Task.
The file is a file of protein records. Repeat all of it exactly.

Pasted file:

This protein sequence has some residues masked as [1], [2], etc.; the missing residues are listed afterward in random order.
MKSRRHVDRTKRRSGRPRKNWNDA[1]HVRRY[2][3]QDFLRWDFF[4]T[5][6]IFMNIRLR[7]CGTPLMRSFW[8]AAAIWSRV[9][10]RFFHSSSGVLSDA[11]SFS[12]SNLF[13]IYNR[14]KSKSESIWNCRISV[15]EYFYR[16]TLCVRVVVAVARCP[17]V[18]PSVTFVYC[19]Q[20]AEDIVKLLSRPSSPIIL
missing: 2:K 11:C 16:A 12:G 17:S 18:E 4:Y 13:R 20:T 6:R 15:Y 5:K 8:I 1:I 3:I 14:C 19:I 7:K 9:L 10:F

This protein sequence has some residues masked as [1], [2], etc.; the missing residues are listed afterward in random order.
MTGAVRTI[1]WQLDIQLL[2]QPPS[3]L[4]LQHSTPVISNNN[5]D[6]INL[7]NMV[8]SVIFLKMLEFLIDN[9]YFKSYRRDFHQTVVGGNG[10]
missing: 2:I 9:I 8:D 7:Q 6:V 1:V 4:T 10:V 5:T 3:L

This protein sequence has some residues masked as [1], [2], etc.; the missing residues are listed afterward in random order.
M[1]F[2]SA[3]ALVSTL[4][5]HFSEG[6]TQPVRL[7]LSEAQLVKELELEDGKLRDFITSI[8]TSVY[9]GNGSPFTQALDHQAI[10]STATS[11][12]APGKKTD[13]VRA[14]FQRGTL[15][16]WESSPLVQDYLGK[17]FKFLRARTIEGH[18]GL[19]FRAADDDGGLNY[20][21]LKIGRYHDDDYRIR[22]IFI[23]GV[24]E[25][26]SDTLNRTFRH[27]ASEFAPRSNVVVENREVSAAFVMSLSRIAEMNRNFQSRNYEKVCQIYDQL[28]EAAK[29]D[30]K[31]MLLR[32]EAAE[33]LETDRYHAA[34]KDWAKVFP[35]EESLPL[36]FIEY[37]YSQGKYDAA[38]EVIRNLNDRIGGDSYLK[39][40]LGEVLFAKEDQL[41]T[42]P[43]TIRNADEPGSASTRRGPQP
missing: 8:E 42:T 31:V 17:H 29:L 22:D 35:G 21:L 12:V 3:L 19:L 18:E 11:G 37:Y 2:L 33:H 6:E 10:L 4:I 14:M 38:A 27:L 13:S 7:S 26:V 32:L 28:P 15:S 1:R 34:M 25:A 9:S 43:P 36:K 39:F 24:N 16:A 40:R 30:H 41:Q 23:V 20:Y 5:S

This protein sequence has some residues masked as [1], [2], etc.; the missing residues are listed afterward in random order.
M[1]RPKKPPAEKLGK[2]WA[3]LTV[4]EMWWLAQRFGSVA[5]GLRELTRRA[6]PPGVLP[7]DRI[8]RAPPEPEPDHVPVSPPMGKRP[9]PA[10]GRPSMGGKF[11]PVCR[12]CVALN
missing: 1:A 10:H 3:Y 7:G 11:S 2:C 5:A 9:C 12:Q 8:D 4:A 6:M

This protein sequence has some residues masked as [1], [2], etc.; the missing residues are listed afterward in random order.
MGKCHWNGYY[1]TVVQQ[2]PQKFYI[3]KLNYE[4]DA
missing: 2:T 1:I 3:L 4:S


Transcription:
This protein sequence has some residues masked as [1], [2], etc.; the missing residues are listed afterward in random order.
MKSRRHVDRTKRRSGRPRKNWNDA[1]HVRRY[2][3]QDFLRWDFF[4]T[5][6]IFMNIRLR[7]CGTPLMRSFW[8]AAAIWSRV[9][10]RFFHSSSGVLSDA[11]SFS[12]SNLF[13]IYNR[14]KSKSESIWNCRISV[15]EYFYR[16]TLCVRVVVAVARCP[17]V[18]PSVTFVYC[19]Q[20]AEDIVKLLSRPSSPIIL
missing: 2:K 11:C 16:A 12:G 17:S 18:E 4:Y 13:R 20:T 6:R 15:Y 5:K 8:I 1:I 3:I 14:C 19:I 7:K 9:L 10:F

This protein sequence has some residues masked as [1], [2], etc.; the missing residues are listed afterward in random order.
MTGAVRTI[1]WQLDIQLL[2]QPPS[3]L[4]LQHSTPVISNNN[5]D[6]INL[7]NMV[8]SVIFLKMLEFLIDN[9]YFKSYRRDFHQTVVGGNG[10]
missing: 2:I 9:I 8:D 7:Q 6:V 1:V 4:T 10:V 5:T 3:L

This protein sequence has some residues masked as [1], [2], etc.; the missing residues are listed afterward in random order.
M[1]F[2]SA[3]ALVSTL[4][5]HFSEG[6]TQPVRL[7]LSEAQLVKELELEDGKLRDFITSI[8]TSVY[9]GNGSPFTQALDHQAI[10]STATS[11][12]APGKKTD[13]VRA[14]FQRGTL[15][16]WESSPLVQDYLGK[17]FKFLRARTIEGH[18]GL[19]FRAADDDGGLNY[20][21]LKIGRYHDDDYRIR[22]IFI[23]GV[24]E[25][26]SDTLNRTFRH[27]ASEFAPRSNVVVENREVSAAFVMSLSRIAEMNRNFQSRNYEKVCQIYDQL[28]EAAK[29]D[30]K[31]MLLR[32]EAAE[33]LETDRYHAA[34]KDWAKVFP[35]EESLPL[36]FIEY[37]YSQGKYDAA[38]EVIRNLNDRIGGDSYLK[39][40]LGEVLFAKEDQL[41]T[42]P[43]TIRNADEPGSASTRRGPQP
missing: 8:E 42:T 31:V 17:H 29:L 22:D 35:G 21:L 12:V 3:L 19:L 18:E 11:G 37:Y 2:L 33:H 6:E 10:L 4:I 14:M 38:A 27:L 13:S 7:S 26:V 32:L 28:P 15:S 1:R 34:M 25:A 9:S 43:P 36:K 39:F 24:N 16:A 40:R 30:H 41:Q 23:V 20:Y 5:S

This protein sequence has some residues masked as [1], [2], etc.; the missing residues are listed afterward in random order.
M[1]RPKKPPAEKLGK[2]WA[3]LTV[4]EMWWLAQRFGSVA[5]GLRELTRRA[6]PPGVLP[7]DRI[8]RAPPEPEPDHVPVSPPMGKRP[9]PA[10]GRPSMGGKF[11]PVCR[12]CVALN
missing: 1:A 10:H 3:Y 7:G 11:S 2:C 5:A 9:C 12:Q 8:D 4:A 6:M

This protein sequence has some residues masked as [1], [2], etc.; the missing residues are listed afterward in random order.
MGKCHWNGYY[1]TVVQQ[2]PQKFYI[3]KLNYE[4]DA
missing: 2:T 1:I 3:L 4:S